You'd be forgiven if you perused the standings and missed the name "Phil Napoli." But it's a name that holds a lot of meaning to old-school East Coast Magicians. The best friendship between Napoli and Grand Prix Indianapolis Top 8er (and Pro Tour Venice Champion) Osyp Lebedowicz has produced millions of behind the scenes tournament stories over the years.
The Staten Island native was an integral part of the TOGIT and Neutral Ground scene in the late 90s and early 00s. And though he's yet to achieve the high degree of success Osyp has, Phil has been a stalwart in the community from the early years on.
At Grand Prix Dallas-Fort Worth, an interesting narrative developed as the tournament wore on, and Napoli's name continued to rise in the standings. His best friend in the world just re-qualified for the Pro Tour just two weeks ago (while both played the same 75 cards), and now Napoli is in the position to do the same thing (also with the same 75, just in a different format).
I sat down with Phil after Round 14 and gabbed with him and where the heck he's been, and his recent success.
"I started playing during Revised, for the first time against my baby brother." A quite common beginning for a lot of us. "He qualified for his first Pro Tour before me; he was way better than me. I think it was Kyoto? But he couldn't go, ‘cause he was too young." Though this story happened over 20 years ago, it's sounds barely different than many of the stories we all have as newer players.
Napoli was a fixture on the scene after that, but after a few years, his name began to appear less and less and the top of the standings. "Look," Phil said, "I've always been a career-focused person. I've worked for 13 years at the same place, and that's always been my top priority." As his responsibilities grew, his focus on Magic lessened.
Still, Magic was always a huge part of him. "This," he pointed to the Grand Prix players behind him, "is my release." Then he smiled. And it's that idea that helped he and Lebedowicz forge their resurgence.
"Osyp and I have been talking," he said, "and look, we're getting older ... and so we thought we'd give it one more shot." It's a testament to both players' skill levels that they've already seen a good amount of wins in such a short time.
Especially because Napoli says he doesn't playtest, or really practice that much in a traditional way. "Yeah, sadly it's true," he said. But he does have a great way of optimizing his strategy to suit his lifestyle. As he started telling me about it, he pulled a notebook out of his bag.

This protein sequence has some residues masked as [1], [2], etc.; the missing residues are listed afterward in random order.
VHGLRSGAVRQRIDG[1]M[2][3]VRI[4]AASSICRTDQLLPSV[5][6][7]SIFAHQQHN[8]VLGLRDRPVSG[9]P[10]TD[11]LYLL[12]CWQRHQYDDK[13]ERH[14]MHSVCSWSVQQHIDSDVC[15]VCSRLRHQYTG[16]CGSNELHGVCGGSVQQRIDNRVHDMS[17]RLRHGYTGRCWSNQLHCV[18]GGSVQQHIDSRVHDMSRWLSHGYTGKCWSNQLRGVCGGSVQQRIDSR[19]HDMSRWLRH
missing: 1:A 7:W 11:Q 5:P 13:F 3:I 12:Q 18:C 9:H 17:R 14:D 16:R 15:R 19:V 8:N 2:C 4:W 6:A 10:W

"I write down everything that happens in every game. Everything. Every card, every situation. It's all here." He leafed through a few pages. "Because I don't playtest, this is how I learn."
He continued, "I only learn from my mistakes. I make a mistake; I document it; and I don't make it again." He summed this reverse playtesting by saying, "I replace repetition with intense focus."
This reinvigorated testing and Magic relationship with Lebedowicz has made Napoli that much more excited about the game. "We love to talk about the game anyway, and we love to fight about what cards go in the sideboard." He paused. "I won this one." Napoli smiled.
Though this was Osyp's first rodeo with Infect, it sure wasn't for Napoli, who Top 8'ed in Grand Prix Worchester in 2014 with the deck. Unlike most of the community, who are very high on the new tool Blossoming Defense, Napoli's taken a more reserved approach.
"The card is good, but it's not worth warping your deck around, because it costs colored mana." Though Napoli's playing two copies in the main deck, he still has a Dismember and an Apostle's Blessing as easier-to-cast options. "Although, [Blossoming Defense] does make Distortion Strike more reliable, because now you have seven spells to protect your creature."
But it's more than just Blossoming Defense. In the intervening two years since Phil's Top 8 some things have changed about Infect in the metagame. "I used to feel like Infect was the fastest deck in the format, outside of Affinity. But with this Death's Shadow Aggro, I'm not so sure anymore."
"I really don't want to play against it for the Top 8 next round." Because each match a learning experience, it takes a few matches before Napoli will feel comfortable against the deck. (Spoiler Alert: He got paired against former Player of the Year, ninth-ranked Mike Sigrist playing the deck. Eep.)
Regardless of how Napoli does in Round 15, it's clear he's having a blast being back. He was incredibly jovial and fun to talk to, and he's grown into the game in the last 20 years. "You know, having played for so long, I used to be caught up in what people thought about my play." He continued, "But I just don't do that anymore. Look, I make mistakes, I know that. But that's not what it's about for me ... That opened up my mind to being able to really learn from every game, and continue to get better."
This aged relationship with the game reflects in his long-term relationship with Osyp Lebedowicz as well, which has also continued to grow and evolve. "We've always been super-close; we've always been super-competitive. Now, he's family. Really." Napoli will be Lebedowicz's best man in the coming year, and they constantly text back and forth between every round. (And though I got a sweet picture of the text, Lebedowicz's words might have been a bit too clear. Double Eep.)
Though Napoli still gives Lebedowicz the edge in skill, he trusts his systems enough to eventually best him. "[Osyp's] talent at Constructed is insane," he said. "But after enough iterations, I can catch on. And I eventually started playing faster than him."
What is a fifteen-year Magic friendship with a little competition?
Regardless of whether Napoli requalifies for the Pro Tour this weekend, he'll be back at the Grand Prix more and more, always looking to best his best friend and text about it all the way.
Good luck, Phil.